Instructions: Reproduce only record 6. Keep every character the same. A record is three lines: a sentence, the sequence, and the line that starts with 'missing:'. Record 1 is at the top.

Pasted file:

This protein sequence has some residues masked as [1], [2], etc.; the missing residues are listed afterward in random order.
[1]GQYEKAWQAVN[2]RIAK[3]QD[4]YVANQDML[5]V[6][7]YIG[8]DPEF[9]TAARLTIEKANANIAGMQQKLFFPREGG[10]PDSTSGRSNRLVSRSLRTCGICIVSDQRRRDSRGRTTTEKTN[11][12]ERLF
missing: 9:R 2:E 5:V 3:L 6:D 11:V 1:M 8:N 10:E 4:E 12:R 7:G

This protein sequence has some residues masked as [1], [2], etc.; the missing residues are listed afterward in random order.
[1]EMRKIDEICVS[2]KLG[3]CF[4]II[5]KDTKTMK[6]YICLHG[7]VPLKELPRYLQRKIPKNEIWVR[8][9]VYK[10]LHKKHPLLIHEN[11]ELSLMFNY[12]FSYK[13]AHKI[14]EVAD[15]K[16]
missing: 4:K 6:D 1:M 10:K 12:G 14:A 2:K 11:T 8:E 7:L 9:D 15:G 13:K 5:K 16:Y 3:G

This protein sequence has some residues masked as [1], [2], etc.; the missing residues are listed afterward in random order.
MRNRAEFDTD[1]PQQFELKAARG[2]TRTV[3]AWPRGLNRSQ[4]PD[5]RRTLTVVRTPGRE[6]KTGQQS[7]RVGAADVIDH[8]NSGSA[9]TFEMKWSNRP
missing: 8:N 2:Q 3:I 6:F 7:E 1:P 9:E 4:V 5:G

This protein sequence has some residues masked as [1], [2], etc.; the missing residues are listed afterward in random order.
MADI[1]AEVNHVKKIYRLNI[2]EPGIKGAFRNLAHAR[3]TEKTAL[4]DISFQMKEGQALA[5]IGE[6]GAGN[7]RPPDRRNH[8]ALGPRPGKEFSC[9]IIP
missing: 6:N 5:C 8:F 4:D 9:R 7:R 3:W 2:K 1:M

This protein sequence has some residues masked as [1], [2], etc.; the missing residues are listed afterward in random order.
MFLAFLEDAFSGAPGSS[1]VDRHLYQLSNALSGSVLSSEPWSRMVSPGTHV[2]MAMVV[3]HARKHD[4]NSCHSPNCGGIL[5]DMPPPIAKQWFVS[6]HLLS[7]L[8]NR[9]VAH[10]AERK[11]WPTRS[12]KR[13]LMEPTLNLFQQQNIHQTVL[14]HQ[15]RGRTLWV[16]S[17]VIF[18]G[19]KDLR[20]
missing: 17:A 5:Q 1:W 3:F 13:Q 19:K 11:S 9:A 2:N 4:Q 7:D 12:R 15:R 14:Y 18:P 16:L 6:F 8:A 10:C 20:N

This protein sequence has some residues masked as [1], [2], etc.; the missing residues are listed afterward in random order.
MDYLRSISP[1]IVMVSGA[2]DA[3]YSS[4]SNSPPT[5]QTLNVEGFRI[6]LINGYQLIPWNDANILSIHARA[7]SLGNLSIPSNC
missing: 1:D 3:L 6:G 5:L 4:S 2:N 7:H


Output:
This protein sequence has some residues masked as [1], [2], etc.; the missing residues are listed afterward in random order.
MDYLRSISP[1]IVMVSGA[2]DA[3]YSS[4]SNSPPT[5]QTLNVEGFRI[6]LINGYQLIPWNDANILSIHARA[7]SLGNLSIPSNC
missing: 1:D 3:L 6:G 5:L 4:S 2:N 7:H